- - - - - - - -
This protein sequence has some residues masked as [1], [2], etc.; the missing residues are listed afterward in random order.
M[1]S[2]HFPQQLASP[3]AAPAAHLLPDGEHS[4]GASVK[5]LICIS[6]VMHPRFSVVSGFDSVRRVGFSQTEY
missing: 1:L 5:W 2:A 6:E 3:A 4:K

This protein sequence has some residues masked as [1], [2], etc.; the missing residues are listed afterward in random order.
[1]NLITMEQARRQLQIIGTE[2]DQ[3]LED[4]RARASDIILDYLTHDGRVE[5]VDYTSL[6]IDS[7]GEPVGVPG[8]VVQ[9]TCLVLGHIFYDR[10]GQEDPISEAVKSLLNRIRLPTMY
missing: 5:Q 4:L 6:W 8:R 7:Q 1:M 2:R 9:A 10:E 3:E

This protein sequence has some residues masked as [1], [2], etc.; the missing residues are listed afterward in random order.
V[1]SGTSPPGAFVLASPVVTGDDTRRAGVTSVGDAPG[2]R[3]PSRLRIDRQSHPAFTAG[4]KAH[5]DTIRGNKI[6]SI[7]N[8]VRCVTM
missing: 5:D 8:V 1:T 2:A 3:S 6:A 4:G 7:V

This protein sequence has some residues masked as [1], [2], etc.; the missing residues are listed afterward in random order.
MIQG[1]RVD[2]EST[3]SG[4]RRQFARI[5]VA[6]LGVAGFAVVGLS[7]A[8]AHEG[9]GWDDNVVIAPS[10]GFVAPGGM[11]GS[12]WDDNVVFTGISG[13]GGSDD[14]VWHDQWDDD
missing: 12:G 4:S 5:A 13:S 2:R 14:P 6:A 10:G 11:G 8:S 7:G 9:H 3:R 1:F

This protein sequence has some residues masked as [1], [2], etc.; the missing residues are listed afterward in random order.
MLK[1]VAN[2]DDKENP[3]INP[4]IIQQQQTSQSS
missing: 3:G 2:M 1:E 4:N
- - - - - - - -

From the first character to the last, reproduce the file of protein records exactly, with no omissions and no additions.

This protein sequence has some residues masked as [1], [2], etc.; the missing residues are listed afterward in random order.
M[1]S[2]HFPQQLASP[3]AAPAAHLLPDGEHS[4]GASVK[5]LICIS[6]VMHPRFSVVSGFDSVRRVGFSQTEY
missing: 1:L 5:W 2:A 6:E 3:A 4:K

This protein sequence has some residues masked as [1], [2], etc.; the missing residues are listed afterward in random order.
[1]NLITMEQARRQLQIIGTE[2]DQ[3]LED[4]RARASDIILDYLTHDGRVE[5]VDYTSL[6]IDS[7]GEPVGVPG[8]VVQ[9]TCLVLGHIFYDR[10]GQEDPISEAVKSLLNRIRLPTMY
missing: 5:Q 4:L 6:W 8:R 7:Q 1:M 2:R 9:A 10:E 3:E

This protein sequence has some residues masked as [1], [2], etc.; the missing residues are listed afterward in random order.
V[1]SGTSPPGAFVLASPVVTGDDTRRAGVTSVGDAPG[2]R[3]PSRLRIDRQSHPAFTAG[4]KAH[5]DTIRGNKI[6]SI[7]N[8]VRCVTM
missing: 5:D 8:V 1:T 2:A 3:S 6:A 4:G 7:V

This protein sequence has some residues masked as [1], [2], etc.; the missing residues are listed afterward in random order.
MIQG[1]RVD[2]EST[3]SG[4]RRQFARI[5]VA[6]LGVAGFAVVGLS[7]A[8]AHEG[9]GWDDNVVIAPS[10]GFVAPGGM[11]GS[12]WDDNVVFTGISG[13]GGSDD[14]VWHDQWDDD
missing: 12:G 4:S 5:A 13:S 2:R 14:P 6:A 10:G 11:G 8:S 7:G 9:H 3:R 1:F

This protein sequence has some residues masked as [1], [2], etc.; the missing residues are listed afterward in random order.
MLK[1]VAN[2]DDKENP[3]INP[4]IIQQQQTSQSS
missing: 3:G 2:M 1:E 4:N